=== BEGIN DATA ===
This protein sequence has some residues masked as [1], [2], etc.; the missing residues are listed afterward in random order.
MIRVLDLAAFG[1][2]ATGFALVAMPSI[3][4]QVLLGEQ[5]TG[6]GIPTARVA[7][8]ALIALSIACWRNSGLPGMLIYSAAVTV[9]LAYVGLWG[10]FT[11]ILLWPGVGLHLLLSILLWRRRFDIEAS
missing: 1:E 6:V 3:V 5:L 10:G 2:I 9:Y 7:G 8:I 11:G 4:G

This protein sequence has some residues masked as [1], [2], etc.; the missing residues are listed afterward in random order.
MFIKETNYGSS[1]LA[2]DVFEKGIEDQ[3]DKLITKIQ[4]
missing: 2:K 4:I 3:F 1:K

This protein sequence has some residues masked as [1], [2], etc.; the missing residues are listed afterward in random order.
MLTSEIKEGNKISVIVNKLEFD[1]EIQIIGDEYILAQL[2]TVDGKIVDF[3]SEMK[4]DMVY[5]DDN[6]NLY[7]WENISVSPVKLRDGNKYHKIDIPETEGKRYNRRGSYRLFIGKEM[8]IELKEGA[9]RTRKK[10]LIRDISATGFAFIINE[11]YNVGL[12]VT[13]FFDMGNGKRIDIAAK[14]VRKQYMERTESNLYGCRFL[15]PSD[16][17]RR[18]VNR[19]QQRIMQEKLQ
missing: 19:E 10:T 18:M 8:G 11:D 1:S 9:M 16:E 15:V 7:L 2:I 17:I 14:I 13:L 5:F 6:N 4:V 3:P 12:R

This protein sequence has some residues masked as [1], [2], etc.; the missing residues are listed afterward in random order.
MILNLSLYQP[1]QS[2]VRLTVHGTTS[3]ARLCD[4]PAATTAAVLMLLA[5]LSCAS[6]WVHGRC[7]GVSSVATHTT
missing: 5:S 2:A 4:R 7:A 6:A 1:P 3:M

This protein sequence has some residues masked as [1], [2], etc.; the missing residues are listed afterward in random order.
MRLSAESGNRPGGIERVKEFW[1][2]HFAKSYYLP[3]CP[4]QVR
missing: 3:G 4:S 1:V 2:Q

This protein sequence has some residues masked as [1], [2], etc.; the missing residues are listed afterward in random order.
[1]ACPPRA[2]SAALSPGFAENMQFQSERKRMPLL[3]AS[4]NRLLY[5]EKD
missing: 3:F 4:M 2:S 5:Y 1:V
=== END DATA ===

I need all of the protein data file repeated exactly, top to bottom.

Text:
This protein sequence has some residues masked as [1], [2], etc.; the missing residues are listed afterward in random order.
MIRVLDLAAFG[1][2]ATGFALVAMPSI[3][4]QVLLGEQ[5]TG[6]GIPTARVA[7][8]ALIALSIACWRNSGLPGMLIYSAAVTV[9]LAYVGLWG[10]FT[11]ILLWPGVGLHLLLSILLWRRRFDIEAS
missing: 1:E 6:V 3:V 5:L 10:G 2:I 9:Y 7:G 8:I 11:G 4:G

This protein sequence has some residues masked as [1], [2], etc.; the missing residues are listed afterward in random order.
MFIKETNYGSS[1]LA[2]DVFEKGIEDQ[3]DKLITKIQ[4]
missing: 2:K 4:I 3:F 1:K

This protein sequence has some residues masked as [1], [2], etc.; the missing residues are listed afterward in random order.
MLTSEIKEGNKISVIVNKLEFD[1]EIQIIGDEYILAQL[2]TVDGKIVDF[3]SEMK[4]DMVY[5]DDN[6]NLY[7]WENISVSPVKLRDGNKYHKIDIPETEGKRYNRRGSYRLFIGKEM[8]IELKEGA[9]RTRKK[10]LIRDISATGFAFIINE[11]YNVGL[12]VT[13]FFDMGNGKRIDIAAK[14]VRKQYMERTESNLYGCRFL[15]PSD[16][17]RR[18]VNR[19]QQRIMQEKLQ
missing: 19:E 10:T 18:M 8:G 11:D 1:S 9:M 16:E 15:V 7:L 2:I 17:I 14:I 13:L 5:F 6:N 4:V 3:P 12:R

This protein sequence has some residues masked as [1], [2], etc.; the missing residues are listed afterward in random order.
MILNLSLYQP[1]QS[2]VRLTVHGTTS[3]ARLCD[4]PAATTAAVLMLLA[5]LSCAS[6]WVHGRC[7]GVSSVATHTT
missing: 5:S 2:A 4:R 7:A 6:A 1:P 3:M

This protein sequence has some residues masked as [1], [2], etc.; the missing residues are listed afterward in random order.
MRLSAESGNRPGGIERVKEFW[1][2]HFAKSYYLP[3]CP[4]QVR
missing: 3:G 4:S 1:V 2:Q

This protein sequence has some residues masked as [1], [2], etc.; the missing residues are listed afterward in random order.
[1]ACPPRA[2]SAALSPGFAENMQFQSERKRMPLL[3]AS[4]NRLLY[5]EKD
missing: 3:F 4:M 2:S 5:Y 1:V